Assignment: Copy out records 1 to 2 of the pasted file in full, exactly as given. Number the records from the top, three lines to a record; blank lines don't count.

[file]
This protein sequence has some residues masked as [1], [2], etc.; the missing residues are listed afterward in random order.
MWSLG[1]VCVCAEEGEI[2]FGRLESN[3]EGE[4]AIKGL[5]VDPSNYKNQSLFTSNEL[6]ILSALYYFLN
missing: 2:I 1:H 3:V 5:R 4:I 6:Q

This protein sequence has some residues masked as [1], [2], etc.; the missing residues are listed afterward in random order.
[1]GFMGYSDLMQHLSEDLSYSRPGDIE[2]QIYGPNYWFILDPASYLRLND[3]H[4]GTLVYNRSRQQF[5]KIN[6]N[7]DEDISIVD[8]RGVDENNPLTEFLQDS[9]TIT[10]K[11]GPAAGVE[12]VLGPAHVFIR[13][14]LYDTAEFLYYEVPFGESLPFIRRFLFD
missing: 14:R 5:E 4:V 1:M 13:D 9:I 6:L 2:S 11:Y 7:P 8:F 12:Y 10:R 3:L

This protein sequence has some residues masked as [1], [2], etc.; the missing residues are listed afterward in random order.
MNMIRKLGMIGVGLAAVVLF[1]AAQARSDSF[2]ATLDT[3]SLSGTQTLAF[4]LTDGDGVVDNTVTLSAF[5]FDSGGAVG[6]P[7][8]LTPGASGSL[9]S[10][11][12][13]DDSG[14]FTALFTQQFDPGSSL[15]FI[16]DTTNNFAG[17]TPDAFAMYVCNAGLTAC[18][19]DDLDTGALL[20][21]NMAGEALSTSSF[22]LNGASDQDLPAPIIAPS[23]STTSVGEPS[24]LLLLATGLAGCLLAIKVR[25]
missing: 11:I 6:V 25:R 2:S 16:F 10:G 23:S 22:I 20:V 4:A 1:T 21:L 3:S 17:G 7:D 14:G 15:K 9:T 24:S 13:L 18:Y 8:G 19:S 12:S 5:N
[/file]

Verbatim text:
This protein sequence has some residues masked as [1], [2], etc.; the missing residues are listed afterward in random order.
MWSLG[1]VCVCAEEGEI[2]FGRLESN[3]EGE[4]AIKGL[5]VDPSNYKNQSLFTSNEL[6]ILSALYYFLN
missing: 2:I 1:H 3:V 5:R 4:I 6:Q

This protein sequence has some residues masked as [1], [2], etc.; the missing residues are listed afterward in random order.
[1]GFMGYSDLMQHLSEDLSYSRPGDIE[2]QIYGPNYWFILDPASYLRLND[3]H[4]GTLVYNRSRQQF[5]KIN[6]N[7]DEDISIVD[8]RGVDENNPLTEFLQDS[9]TIT[10]K[11]GPAAGVE[12]VLGPAHVFIR[13][14]LYDTAEFLYYEVPFGESLPFIRRFLFD
missing: 14:R 5:E 4:V 1:M 13:D 9:I 6:L 2:S 11:Y 7:P 8:F 12:Y 10:R 3:L